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Kunwar Gobind Krishn NaraIn and anr. Vs. Musammat Sirjunnissa Begam - Court Judgment

LegalCrystal Citation
SubjectFamily;Civil
CourtAllahabad
Decided On
Judge
Reported in6Ind.Cas.226
AppellantKunwar Gobind Krishn NaraIn and anr.
RespondentMusammat Sirjunnissa Begam
Excerpt:
.....parties--cause of action. - - the transferors as well as the transferees were impleaded in the suit. it was contended that the suit was multifarious, that each defendant having disturbed plaintiff's possession as to a particular portion of the property independently of the other defendants, the plaintiff had a separate cause of action as against each set of defendants and that the suit was bad for multifariousness. this case is clearly distinguishable from the present case. the contention in the case was that the suit was bad for multifariousness. 831, also relied on by the court below, a suit for ejectment was brought by the plaintiffs against several defendants who set up various titles to different parts of the land claimed and it was contended that the suit was bad for misjoinder..........owner of all that property. daulat singh died on the 8th of january 1851 leaving his widow rani sen kunwar and his daughters rani chhatar kunwar, and rani mewa kunwar as his heirs. rani raj kunwar, the wife of raja ratan singh and khairati lal, son of raja ratan singh's daughter, were also alive and in consequence of litigation between rani sen kunwar and rani raj kunwar, all the estate in rohilkhand remained for a long time in charge of the court of wards. rani sen kunwar died on the 9th of november 1857 and rani raj kunwar died on the 17th of november 1858 and thereupon rani chhatar kunwar and rani mewa kunwar became entitled to the whole estate for their lives. under an agreement of the 21st of july 1860, rani chattar kunwar and rani mewa kunwar gave 7 1/2 annas out of 16.....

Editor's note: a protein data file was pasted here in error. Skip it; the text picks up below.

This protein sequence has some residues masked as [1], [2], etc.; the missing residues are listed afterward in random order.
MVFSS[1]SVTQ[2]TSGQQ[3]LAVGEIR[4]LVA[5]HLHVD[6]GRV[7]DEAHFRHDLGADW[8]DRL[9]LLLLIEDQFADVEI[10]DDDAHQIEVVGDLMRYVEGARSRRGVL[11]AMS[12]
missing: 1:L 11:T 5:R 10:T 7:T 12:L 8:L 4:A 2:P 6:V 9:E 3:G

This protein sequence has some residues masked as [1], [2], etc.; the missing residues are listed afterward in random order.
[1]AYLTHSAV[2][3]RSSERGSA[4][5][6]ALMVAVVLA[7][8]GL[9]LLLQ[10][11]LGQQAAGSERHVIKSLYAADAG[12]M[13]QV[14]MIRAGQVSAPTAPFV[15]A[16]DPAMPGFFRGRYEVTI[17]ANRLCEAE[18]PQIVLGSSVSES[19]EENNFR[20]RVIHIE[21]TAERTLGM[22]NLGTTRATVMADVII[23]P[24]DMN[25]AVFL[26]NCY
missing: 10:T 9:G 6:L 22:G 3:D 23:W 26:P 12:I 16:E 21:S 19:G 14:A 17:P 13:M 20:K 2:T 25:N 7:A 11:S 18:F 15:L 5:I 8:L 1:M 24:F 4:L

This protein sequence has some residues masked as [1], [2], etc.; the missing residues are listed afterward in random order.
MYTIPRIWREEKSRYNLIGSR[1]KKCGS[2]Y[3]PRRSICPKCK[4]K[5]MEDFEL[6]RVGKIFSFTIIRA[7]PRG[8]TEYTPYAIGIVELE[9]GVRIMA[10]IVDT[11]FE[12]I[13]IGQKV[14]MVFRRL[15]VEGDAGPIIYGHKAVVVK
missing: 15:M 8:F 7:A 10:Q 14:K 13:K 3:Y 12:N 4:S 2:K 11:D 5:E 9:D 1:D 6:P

Judgment:

1. The Court below dismissed the plaintiff's suit as barred by Section 43 of the Civil Procedure Code of 1882 and hence this appeal.